Lost biologist drawn to NZ

CHARLES ANDERSON
Last updated 05:00 08/01/2012
Mihai
DOC/SUPPLIED
LOST: Department of Conservation volunteer Mihai Muncus-Nagy.

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Romanian biologist Mihai Muncus-Nagy's dream of working on far-flung Raoul Island ended in tragedy last week when he went missing. Charles Anderson reports.

The scene seemed familiar to Mihai Muncus-Nagy as he flew into Auckland airport last year. He felt at home as he saw green trees, rounded hills and feeding cattle beneath him. Though he knew little about reincarnation, the 33-year-old Romanian biologist was confident that if he had lived before, it would have been here.

Muncus-Nagy was fulfilling a lifelong dream spurred by the Jules Verne adventure novels he read as a child.

"Perhaps these events are imprinted deeply on my unconscious mind," he wrote in his online journal. "Every time I look at a map my eyes stop somewhere down and on the right."

He had always felt that the life he and his wife Kinga were living as conservationists in central Romania was not the one they were supposed to lead. There were moments in everyone's life, he said, that were always about whether to continue on or to change. It seemed crazy to spend thousands and travel 18,000km by eight different modes of transport to get from Alba Iulia in Transylvania to Raoul Island – 1000km off New Zealand's northeast coast. But Kinga supported the idea, even though they both knew the separation would be difficult.

When Muncus-Nagy arrived in Auckland he felt a pain in his chest. "My heart ached ... literally."

The Department of Conservation's website had pulled no punches, warning of the many challenges to working on Raoul, including the steep and rugged terrain, and the repetitive and exhausting nature of the work. "Remote location stressed," it warned.

But that was part of the charm for the young man.

People who had visited spoke of the island "getting its hooks into you", of its sheer cliffs, sulphurous air and the sound of whale song in the night.

"It's a unique place and anyone who goes is affected for life," DOC spokeswoman Liz Maire said.

Muncus-Nagy knew it could be dangerous. It was volcanic, exposed and prone to seismic activity. In 2006 a DOC worker died taking water samples at a crater lake, his body never recovered.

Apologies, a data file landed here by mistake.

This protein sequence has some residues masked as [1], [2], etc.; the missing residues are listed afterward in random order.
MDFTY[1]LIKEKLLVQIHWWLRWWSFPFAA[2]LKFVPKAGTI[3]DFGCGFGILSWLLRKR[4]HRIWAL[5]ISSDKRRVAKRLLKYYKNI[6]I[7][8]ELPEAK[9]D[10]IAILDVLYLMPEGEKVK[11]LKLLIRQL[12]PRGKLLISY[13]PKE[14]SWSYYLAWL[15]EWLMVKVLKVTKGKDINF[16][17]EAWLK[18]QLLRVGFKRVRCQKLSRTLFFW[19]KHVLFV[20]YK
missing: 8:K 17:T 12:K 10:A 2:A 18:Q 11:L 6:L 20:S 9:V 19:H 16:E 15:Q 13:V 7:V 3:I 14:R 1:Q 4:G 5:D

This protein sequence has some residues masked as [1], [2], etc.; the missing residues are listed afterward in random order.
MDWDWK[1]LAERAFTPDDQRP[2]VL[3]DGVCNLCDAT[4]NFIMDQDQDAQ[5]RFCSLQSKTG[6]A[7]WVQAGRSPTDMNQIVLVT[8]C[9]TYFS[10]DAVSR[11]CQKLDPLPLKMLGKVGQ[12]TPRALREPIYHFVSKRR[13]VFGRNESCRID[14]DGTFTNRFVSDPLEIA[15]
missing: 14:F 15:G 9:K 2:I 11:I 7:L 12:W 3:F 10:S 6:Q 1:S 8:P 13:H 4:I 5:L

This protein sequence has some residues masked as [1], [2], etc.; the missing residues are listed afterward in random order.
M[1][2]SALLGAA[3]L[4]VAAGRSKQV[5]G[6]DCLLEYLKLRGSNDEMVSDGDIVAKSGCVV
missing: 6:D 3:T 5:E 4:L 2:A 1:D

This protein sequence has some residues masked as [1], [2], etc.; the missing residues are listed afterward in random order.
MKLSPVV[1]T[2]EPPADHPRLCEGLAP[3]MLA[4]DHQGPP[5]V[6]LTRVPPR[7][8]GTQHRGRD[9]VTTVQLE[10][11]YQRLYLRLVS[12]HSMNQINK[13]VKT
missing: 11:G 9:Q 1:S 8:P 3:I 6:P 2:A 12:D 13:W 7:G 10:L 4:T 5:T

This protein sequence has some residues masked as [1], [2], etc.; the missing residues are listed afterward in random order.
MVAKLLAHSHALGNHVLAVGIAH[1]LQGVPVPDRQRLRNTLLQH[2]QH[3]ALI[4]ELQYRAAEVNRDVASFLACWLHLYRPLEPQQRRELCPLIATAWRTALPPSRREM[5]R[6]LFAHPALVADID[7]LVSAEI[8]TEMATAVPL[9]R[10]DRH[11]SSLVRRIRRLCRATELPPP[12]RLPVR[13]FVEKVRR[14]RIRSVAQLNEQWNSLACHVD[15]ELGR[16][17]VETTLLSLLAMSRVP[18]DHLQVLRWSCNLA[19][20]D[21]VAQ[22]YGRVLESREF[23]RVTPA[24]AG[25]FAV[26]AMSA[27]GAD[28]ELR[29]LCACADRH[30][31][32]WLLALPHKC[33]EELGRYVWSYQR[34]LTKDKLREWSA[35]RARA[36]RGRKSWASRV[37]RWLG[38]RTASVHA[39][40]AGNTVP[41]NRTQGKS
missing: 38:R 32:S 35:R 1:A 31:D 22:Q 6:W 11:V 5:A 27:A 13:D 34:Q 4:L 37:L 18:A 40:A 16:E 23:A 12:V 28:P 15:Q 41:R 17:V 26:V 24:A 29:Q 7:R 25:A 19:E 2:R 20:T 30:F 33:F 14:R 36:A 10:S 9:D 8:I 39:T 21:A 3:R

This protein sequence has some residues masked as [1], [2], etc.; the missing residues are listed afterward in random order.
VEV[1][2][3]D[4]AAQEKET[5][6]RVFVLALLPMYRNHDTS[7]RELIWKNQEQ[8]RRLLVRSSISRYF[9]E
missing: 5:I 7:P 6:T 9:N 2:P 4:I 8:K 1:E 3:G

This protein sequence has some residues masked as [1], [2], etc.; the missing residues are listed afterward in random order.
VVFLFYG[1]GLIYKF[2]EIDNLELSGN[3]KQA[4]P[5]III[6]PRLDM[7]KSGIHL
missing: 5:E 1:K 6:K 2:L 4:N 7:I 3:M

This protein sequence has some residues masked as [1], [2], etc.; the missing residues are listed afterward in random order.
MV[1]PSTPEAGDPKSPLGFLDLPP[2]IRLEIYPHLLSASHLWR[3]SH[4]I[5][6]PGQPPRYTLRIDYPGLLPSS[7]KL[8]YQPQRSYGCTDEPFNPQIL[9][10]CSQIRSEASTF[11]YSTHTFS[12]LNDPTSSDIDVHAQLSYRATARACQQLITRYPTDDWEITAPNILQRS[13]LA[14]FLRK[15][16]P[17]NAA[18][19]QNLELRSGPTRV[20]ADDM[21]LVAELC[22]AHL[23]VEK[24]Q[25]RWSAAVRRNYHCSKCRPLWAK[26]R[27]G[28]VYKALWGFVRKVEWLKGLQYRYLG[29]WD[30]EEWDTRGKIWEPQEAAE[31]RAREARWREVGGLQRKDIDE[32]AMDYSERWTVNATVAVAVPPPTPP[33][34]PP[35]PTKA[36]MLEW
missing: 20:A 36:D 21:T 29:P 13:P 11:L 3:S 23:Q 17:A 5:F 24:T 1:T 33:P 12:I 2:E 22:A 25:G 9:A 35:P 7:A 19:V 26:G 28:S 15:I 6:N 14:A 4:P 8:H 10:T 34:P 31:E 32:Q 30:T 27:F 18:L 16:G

But Muncus-Nagy applied, had an interview via Skype and was accepted for a six-month volunteer programme. "Adventure begins," he wrote in his journal.

Fishing Rock, a jagged shelf jutting into the Pacific. It was where DOC ranger Jess Clark was dropped in 2010, and where the notion of isolation dawned – a feeling that soon turned to euphoria. "It was the beginning of summer and warm. There are whales around and birds everywhere."

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Life was slow on Raoul, she said. The work was slow and tough, weeding out invasive species that could threaten the native bush. But when it was time to leave, the emotions were mixed.

"You are ready to leave but sad to go," she said, a feeling heightened by studying the faces of the new recruits stepping off the boat as they looked at the ocean views framed by pohutukawa. One of those recruits was Muncus-Nagy. "He was really on to it and knew his stuff," Clark said. "Such a nice guy."

Pilot Mark Funnell got the call on Monday. He'd been to Raoul five times, a job many others declined, the distance a turn-off. It took four-and-a-half hours to fly in and by the time he reached the island there was only 50 minutes before light closed in. There was no sign of a body in the water.

Funnell flew back to Auckland, dropped off one search and rescue officer and the next day picked up another. This time they went back by helicopter and searched the shoreline and outlying islands. "There was no point in looking out to sea," he said. "The probability of survival in the water had expired."

On the Monday morning Muncus-Nagy had made the 15-minute drive from the island's hostel to Fishing Rock, walking down a steep bank to the ocean to take water temperature samples. By 10am his fellow workers knew something was wrong because he had failed to check in.

He knew about the dangerous swell in the area. When he landed, strong currents made the jump to shore more difficult than usual.

"This was a very dangerous thing ... if the boat moved when you decided to jump, you would be unbalanced and fall into the water," he wrote.

But soon after landing, Muncus-Nagy found himself in the midst of a pod of 15 whales gathered so close to his boat that they sprayed water on him. It was his first time seeing a whale, let alone being close enough to touch one. The island, he wrote, had welcomed him with "open arms".

- Sunday Star Times

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